Saying Goodbye To Stuff
It’s important to note that dealing with your possessions does not necessarily mean permanently getting rid of them. Decluttering can also mean removing your emotional charge to particular items – allowing them to become neutral. Because I have children and we remained in our family home, it was important to me not to erase “daddy” in my decluttering, so I moved some family photos into the children’s rooms. I found that somehow they just didn’t have the same emotional impact for me there.
I was also comfortable keeping hold of a few gifts and pieces of jewellery that my ex had bought; as time went on I realised I liked them for their own value and not because he had bought them for me. Don’t use this as a way to simply hang on to things though! When you’re not sure about something, put it away for a couple of months and come back to it. If it’s still bringing up emotional charge for you it’s best to allow those feelings to be expressed and let the item go.
If you do want to get rid of things permanently there are various ways, from the emotionally considered to the utterly ruthless! Here are some ideas for saying goodbye:
Burn baby burn!
Burning stuff can have a very powerful releasing effect; it’s great for small easily combustible items like letters, cards and pictures. Or if you have the space and inclination for a bonfire that could be very satisfying. If you have woo woo tendencies, as I do, you can create your own ceremony around the burning of items, perhaps offering thanks or forgiveness before letting them go forever.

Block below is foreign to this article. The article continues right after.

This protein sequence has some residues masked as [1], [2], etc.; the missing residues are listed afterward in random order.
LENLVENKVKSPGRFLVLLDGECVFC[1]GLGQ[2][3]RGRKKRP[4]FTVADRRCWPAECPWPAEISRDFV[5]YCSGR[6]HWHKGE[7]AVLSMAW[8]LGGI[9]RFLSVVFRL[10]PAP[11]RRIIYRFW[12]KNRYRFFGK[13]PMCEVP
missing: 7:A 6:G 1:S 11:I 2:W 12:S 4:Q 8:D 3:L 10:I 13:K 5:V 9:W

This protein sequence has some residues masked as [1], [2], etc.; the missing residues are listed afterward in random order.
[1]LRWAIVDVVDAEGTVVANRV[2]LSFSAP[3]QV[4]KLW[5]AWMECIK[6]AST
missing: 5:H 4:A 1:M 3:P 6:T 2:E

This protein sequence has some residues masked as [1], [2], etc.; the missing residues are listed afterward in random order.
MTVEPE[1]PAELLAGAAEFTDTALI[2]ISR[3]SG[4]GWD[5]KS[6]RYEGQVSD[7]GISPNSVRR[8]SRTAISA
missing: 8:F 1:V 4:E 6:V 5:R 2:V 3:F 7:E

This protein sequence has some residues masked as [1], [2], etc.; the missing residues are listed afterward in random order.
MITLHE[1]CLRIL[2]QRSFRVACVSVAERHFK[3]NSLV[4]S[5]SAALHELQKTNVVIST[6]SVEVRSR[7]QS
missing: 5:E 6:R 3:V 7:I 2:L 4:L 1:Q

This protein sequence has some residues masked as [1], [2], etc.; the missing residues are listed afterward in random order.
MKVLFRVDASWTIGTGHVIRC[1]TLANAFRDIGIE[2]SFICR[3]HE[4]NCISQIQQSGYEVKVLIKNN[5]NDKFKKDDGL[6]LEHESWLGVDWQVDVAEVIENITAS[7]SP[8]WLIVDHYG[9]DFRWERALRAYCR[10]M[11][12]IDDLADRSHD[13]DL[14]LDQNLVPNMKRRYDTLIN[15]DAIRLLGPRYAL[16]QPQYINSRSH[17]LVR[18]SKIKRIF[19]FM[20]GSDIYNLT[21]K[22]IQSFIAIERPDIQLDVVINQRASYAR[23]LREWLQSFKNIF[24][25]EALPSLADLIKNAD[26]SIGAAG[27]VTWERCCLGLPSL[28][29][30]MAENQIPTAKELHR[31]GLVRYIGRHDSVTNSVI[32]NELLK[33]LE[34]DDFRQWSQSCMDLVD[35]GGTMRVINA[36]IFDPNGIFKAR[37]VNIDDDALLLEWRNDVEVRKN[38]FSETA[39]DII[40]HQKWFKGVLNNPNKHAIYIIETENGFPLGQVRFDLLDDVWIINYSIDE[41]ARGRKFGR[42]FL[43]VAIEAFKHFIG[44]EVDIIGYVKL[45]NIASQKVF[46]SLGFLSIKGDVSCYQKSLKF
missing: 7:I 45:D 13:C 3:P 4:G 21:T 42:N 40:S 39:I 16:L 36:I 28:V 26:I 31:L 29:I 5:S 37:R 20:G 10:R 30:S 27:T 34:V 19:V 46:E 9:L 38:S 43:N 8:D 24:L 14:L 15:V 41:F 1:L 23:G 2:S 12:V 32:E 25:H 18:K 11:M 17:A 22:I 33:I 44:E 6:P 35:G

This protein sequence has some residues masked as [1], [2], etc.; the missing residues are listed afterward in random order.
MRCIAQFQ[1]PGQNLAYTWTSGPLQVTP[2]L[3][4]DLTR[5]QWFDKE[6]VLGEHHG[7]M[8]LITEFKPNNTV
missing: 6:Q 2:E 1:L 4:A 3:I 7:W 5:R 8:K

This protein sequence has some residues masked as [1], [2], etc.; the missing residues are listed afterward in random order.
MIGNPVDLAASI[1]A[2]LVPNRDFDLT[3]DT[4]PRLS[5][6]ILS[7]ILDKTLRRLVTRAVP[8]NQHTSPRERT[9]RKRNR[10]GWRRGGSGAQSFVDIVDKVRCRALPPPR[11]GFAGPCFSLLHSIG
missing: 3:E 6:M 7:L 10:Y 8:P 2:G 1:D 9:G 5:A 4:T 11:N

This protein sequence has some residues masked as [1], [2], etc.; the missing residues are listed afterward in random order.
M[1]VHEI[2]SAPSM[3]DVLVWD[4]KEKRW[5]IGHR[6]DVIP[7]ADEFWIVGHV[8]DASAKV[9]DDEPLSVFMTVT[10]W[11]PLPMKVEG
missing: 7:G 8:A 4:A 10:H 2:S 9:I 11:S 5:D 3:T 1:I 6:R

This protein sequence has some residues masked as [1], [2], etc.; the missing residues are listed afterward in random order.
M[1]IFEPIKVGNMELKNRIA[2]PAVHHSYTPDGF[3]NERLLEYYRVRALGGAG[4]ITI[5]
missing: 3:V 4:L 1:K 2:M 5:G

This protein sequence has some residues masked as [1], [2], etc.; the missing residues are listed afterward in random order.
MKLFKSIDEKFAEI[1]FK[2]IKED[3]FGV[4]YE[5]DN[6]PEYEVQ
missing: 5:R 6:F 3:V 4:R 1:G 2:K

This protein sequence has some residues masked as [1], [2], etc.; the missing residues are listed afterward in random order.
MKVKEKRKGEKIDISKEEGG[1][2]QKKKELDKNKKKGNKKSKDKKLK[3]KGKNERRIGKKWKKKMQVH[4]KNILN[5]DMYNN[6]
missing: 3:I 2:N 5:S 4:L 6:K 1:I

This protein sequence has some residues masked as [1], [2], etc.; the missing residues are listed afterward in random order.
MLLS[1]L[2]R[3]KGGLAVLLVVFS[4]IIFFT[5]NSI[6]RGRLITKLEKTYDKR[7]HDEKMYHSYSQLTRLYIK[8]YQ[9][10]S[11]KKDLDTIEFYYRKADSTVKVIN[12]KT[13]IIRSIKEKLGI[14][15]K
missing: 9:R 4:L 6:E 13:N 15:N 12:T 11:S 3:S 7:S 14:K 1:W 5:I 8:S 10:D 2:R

Make some cash
There is something quite symbolic about using the money raised from the sale of your previous life to put towards a new life. Selling off items and putting the money (however little or much) towards something just for you, whether frivolous or meaningful, can feel healing. Whatever you spend it on, let it represent your needs or your new direction.
Give it away
If items aren’t worth much or eBay feels too much like hard work, then you can give stuff away. Your family or friends might want things which you don’t, but make sure you’re not likely to see them and get triggered. I kept my old wedding photos stored so that the children could see them in the future. If they wish to own them one day, they will be welcome to have them. Clearing out and taking bags or boxes to charity shops also has a lovely cleansing effect.
Whichever way you decide to declutter your break-up, it will take a little courage; but you can do it! You may not feel ready but if you wait until the “right time” you may still be sitting with a wedding dress in your loft 20 years from now. If you are wavering, remember to ask yourself “what’s the worst that can happen if I get rid of this?”.
The most important reason to declutter is that holding onto the past stops us being in the present. You cannot step fully forward into your new life while part of your mind is still living in your old life. Letting go of the old helps to free up more physical and emotional space to establish what you need now and prepare you for your next chapter.
Sending cleansing vibes,